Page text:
For several decades Michael Gecan has worked with groups that serve their communities when conservative get-tough rhetoric and endless liberal programs do not cut it.
In After America's Midlife Crisis, Gecan reveals an urban landscape in which careerism, nepotism, and greed are the principal movers in policy, while the institutions that preserve and advance communities — schools, churches, affordable housing, recreational opportunities — have fallen prey to the indifference of pols and developers and the shortsightedness of technocrats.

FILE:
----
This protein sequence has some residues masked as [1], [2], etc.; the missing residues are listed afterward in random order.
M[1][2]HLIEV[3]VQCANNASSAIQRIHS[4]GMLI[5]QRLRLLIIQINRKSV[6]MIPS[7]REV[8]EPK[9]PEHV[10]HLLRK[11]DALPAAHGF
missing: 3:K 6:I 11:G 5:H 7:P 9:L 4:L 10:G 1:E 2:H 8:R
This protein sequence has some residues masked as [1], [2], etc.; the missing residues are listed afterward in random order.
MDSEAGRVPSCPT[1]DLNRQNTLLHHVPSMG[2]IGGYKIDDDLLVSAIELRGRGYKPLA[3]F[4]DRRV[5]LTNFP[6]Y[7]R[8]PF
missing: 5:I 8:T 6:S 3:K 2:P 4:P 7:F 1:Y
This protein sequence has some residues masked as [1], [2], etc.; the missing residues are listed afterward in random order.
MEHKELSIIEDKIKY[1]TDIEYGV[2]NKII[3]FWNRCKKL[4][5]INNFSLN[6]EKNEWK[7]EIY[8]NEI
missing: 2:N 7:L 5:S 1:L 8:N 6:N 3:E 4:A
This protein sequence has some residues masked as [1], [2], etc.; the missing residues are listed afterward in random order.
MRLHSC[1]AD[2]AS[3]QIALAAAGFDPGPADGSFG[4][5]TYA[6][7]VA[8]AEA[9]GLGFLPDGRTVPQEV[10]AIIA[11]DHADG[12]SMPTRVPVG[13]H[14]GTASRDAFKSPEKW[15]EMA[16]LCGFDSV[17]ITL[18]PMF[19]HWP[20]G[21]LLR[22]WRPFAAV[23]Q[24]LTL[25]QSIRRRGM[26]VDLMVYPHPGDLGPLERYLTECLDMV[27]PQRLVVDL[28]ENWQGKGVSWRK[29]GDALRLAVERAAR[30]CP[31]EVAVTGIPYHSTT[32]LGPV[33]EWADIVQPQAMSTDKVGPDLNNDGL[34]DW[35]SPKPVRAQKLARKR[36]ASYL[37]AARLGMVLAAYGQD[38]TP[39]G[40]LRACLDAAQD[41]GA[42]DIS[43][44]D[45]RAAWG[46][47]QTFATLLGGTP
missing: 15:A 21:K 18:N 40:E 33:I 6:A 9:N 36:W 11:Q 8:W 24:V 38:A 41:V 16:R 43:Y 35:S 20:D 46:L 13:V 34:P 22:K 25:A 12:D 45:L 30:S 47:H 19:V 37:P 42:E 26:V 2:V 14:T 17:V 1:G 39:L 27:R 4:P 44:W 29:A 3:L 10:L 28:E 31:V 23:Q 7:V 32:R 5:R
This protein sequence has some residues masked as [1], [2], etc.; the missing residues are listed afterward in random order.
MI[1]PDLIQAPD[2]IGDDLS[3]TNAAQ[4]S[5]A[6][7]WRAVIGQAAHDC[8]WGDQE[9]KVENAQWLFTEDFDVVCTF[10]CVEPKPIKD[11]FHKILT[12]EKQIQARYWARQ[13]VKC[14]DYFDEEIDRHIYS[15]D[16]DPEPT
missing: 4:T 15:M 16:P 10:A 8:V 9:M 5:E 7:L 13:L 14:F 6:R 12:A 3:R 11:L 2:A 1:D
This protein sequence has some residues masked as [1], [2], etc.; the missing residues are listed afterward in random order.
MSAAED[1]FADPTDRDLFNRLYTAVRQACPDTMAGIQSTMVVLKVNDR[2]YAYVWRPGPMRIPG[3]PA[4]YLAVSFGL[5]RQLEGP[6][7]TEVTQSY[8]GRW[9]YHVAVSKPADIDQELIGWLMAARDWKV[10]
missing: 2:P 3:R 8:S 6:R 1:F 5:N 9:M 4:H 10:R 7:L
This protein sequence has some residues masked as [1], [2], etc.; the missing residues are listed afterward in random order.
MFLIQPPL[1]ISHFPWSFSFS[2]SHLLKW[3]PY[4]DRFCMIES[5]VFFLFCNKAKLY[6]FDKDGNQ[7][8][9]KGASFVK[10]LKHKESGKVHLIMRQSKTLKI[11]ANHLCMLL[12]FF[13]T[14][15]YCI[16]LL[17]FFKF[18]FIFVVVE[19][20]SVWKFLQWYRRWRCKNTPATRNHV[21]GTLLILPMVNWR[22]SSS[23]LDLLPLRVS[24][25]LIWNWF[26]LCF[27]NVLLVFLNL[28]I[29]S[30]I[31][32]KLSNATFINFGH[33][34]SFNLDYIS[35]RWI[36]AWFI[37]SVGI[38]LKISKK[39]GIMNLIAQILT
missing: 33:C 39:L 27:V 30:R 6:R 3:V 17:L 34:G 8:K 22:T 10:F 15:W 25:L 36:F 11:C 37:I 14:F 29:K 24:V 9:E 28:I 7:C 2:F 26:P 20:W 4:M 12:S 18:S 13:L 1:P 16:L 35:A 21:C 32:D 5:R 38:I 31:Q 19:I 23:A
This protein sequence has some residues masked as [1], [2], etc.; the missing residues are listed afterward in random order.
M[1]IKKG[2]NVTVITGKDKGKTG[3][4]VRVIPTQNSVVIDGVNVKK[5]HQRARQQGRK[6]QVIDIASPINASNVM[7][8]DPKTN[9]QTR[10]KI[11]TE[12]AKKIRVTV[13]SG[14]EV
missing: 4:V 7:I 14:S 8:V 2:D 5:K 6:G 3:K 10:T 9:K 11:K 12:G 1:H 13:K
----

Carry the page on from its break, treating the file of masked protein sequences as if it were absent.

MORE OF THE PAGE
But Gecan would not be a lifelong organizer if he did not see the possibility for change. With relational work — the heart of organizing — at the center of new efforts, he shows how local experiments can create vibrant institutions that truly serve their constituents. Most importantly, he calls on national and local leadership to shed old ways of thinking and face new realities.